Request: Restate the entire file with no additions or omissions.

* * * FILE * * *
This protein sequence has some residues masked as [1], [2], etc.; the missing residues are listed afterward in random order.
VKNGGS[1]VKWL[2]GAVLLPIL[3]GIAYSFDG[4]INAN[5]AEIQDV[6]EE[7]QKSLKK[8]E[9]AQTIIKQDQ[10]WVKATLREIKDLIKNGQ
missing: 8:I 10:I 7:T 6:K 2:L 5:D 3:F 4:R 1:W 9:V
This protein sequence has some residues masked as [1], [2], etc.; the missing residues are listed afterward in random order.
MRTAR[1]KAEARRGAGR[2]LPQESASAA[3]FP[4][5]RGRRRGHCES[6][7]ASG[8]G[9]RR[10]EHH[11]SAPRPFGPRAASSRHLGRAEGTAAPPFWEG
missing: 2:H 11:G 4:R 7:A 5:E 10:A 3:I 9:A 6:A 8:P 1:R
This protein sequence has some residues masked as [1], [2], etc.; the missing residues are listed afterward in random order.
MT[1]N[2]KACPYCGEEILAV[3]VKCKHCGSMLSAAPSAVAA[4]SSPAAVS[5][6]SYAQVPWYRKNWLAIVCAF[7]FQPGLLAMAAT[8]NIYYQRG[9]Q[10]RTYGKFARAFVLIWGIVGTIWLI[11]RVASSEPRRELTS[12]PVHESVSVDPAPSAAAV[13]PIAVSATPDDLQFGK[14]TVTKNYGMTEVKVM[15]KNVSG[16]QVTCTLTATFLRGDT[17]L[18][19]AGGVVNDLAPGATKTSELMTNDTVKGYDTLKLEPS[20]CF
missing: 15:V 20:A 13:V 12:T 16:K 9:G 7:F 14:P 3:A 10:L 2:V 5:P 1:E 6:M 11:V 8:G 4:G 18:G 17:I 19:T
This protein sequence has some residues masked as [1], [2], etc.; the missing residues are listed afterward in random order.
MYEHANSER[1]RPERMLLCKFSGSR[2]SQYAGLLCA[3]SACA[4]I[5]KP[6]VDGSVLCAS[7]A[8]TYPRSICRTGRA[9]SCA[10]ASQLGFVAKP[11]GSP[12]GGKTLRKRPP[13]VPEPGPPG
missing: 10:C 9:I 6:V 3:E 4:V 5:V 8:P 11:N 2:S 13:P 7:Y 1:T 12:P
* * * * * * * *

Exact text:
This protein sequence has some residues masked as [1], [2], etc.; the missing residues are listed afterward in random order.
VKNGGS[1]VKWL[2]GAVLLPIL[3]GIAYSFDG[4]INAN[5]AEIQDV[6]EE[7]QKSLKK[8]E[9]AQTIIKQDQ[10]WVKATLREIKDLIKNGQ
missing: 8:I 10:I 7:T 6:K 2:L 5:D 3:F 4:R 1:W 9:V
This protein sequence has some residues masked as [1], [2], etc.; the missing residues are listed afterward in random order.
MRTAR[1]KAEARRGAGR[2]LPQESASAA[3]FP[4][5]RGRRRGHCES[6][7]ASG[8]G[9]RR[10]EHH[11]SAPRPFGPRAASSRHLGRAEGTAAPPFWEG
missing: 2:H 11:G 4:R 7:A 5:E 10:A 3:I 9:A 6:A 8:P 1:R
This protein sequence has some residues masked as [1], [2], etc.; the missing residues are listed afterward in random order.
MT[1]N[2]KACPYCGEEILAV[3]VKCKHCGSMLSAAPSAVAA[4]SSPAAVS[5][6]SYAQVPWYRKNWLAIVCAF[7]FQPGLLAMAAT[8]NIYYQRG[9]Q[10]RTYGKFARAFVLIWGIVGTIWLI[11]RVASSEPRRELTS[12]PVHESVSVDPAPSAAAV[13]PIAVSATPDDLQFGK[14]TVTKNYGMTEVKVM[15]KNVSG[16]QVTCTLTATFLRGDT[17]L[18][19]AGGVVNDLAPGATKTSELMTNDTVKGYDTLKLEPS[20]CF
missing: 15:V 20:A 13:V 12:T 16:K 9:G 7:F 14:P 3:A 10:L 2:V 5:P 1:E 6:M 11:V 8:G 4:G 18:G 17:I 19:T
This protein sequence has some residues masked as [1], [2], etc.; the missing residues are listed afterward in random order.
MYEHANSER[1]RPERMLLCKFSGSR[2]SQYAGLLCA[3]SACA[4]I[5]KP[6]VDGSVLCAS[7]A[8]TYPRSICRTGRA[9]SCA[10]ASQLGFVAKP[11]GSP[12]GGKTLRKRPP[13]VPEPGPPG
missing: 10:C 9:I 6:V 3:E 4:V 5:V 8:P 11:N 2:S 13:P 7:Y 1:T 12:P